Unit Card:


Set - Rarity - Number

Base Set - Uncommon - 3/48
39-45 - Uncommon - 17/60


The Commissar originally had a very different special ability than the revised card.

Bravery Enforcement - At the beginning of your assault phase, you can destroy a friendly Soldier adjacent to this unit. If you do, other friendly Soldiers adjacent to this unit get +1 on each attack die this phase.

This ability was ludicrously good. By destroying two Mosin Nagants adjacent to two Commissars you could turn several PM-37 mortars into SS-Panzergrenadier killing machines. Alternatively, you could simply rush the objective with a horde of soldiers and destroy them when they became disrupted.

Naturally, the card was revised.

Bravery Enforcement - Friendly disrupted Soldiers adjacent to this unit don't suffer the -1 penalty to each attack die.

While the revised version is more historically accurate and palatable for Russian players, it's also much less abuseable. It's still not a terrible ability, though.

The Commissar suffers in comparison to other commanders by virtue of his lack of effective attacks. Even the terrible Chinese commander and Bold Captain are better in combat than the Commissar.

There is of course one very good reason to play the Commissar: Command Dependent! With the Degtyarev DP-27, Mosin Nagant and Soviet Conscript all carrying the dreaded Command Dependent ability, you need to play either the Commissar or the much more expensive Cossack Captain if you want to move standard infantry up to the objective.

In practice I prefer the Cossack Captain's +2 initiative for tank heavy battles. But the Commissar is usually a better choice for escorting infantry.

Historical Background:

Commissar was not a military rank or position in the Red Army, but rather a political one. Commissars held military rank equaling that of the unit commander to whom they were attached. No decision could be made without the joint approval of both the military commander and the commissar.

The reason for this was likely to keep the Red Army from developing into a threat to rise up against Stalin. As the Tsarist military had been instrumental in overthrowing Nicholas II, Stalin could hardly be unaware that the Red Army could easily oust him if it decided to launch a coup collaboratively. This is probably why so many military officers were purged.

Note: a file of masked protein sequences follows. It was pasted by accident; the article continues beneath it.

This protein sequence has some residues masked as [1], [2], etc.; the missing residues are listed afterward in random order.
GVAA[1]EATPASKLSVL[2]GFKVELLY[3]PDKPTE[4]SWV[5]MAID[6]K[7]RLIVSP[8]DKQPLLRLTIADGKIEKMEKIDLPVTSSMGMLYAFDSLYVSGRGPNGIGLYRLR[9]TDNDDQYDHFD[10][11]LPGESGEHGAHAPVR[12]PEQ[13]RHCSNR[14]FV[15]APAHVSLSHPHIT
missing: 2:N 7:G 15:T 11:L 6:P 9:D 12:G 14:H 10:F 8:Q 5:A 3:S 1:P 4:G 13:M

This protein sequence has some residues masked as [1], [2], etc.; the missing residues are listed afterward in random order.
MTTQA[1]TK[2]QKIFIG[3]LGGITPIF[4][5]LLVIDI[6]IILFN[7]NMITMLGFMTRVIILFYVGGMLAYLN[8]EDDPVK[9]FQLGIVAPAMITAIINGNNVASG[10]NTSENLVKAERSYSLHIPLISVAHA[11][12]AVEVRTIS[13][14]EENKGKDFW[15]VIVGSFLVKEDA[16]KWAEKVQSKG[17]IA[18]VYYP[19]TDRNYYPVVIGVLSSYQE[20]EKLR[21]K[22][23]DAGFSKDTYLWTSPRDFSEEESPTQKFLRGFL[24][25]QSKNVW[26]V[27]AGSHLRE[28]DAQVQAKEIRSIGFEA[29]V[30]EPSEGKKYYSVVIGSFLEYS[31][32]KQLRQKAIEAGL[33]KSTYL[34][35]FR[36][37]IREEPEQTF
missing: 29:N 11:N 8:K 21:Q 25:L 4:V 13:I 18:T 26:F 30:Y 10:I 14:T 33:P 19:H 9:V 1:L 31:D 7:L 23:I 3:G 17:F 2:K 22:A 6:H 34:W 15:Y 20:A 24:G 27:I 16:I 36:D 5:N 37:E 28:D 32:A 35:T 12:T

Although it is commonly believed that Stalin learned that political control over the military and the purging of officers was a mistake after the Winter War, in fact there was a whole new wave of purges in the military in 1941 right before the German invasion and then immediately after.

This could not have purely been an attempt to scapegoat generals for leading failures in campaigns in Finland and against the invading Germans. Many successful generals, such as Grigori Shtern, who presided over the Soviet victory against Japan in the 1939 border war with that country, were also tortured and executed.

The Commissars were largely disbanded in 1942, as their deficiencies in combat were now obvious to Stalin and the Red Army was no longer a danger to overthrow him.

Bravery Enforcement
The western view that soldiers were routinely executed by political operatives for cowardice is not entirely accurate.

From 1 August till 15 October 1942, the guard squads held 140.755 soldiers that run from the front line. Out of this number :
arrested - 3.980,
executed - 1.189,
sent to the penal battalions - 2.776,
sent to penal squads - 185,
sent to their units or assembly places - 131.094

The vast majority of "traitors" were sent back to their units, to prison, or to the penal battalions (which were used as cannon fodder.) Less than one percent were executed.

The Red Army still killed way more men for desertion than other nations, though. The United States Army executed a single soldier for desertion during the war, while the Red Army executed 158,000 deserters.
(courtesy of Johnny_Thunders)

Plastic Figure Notes:

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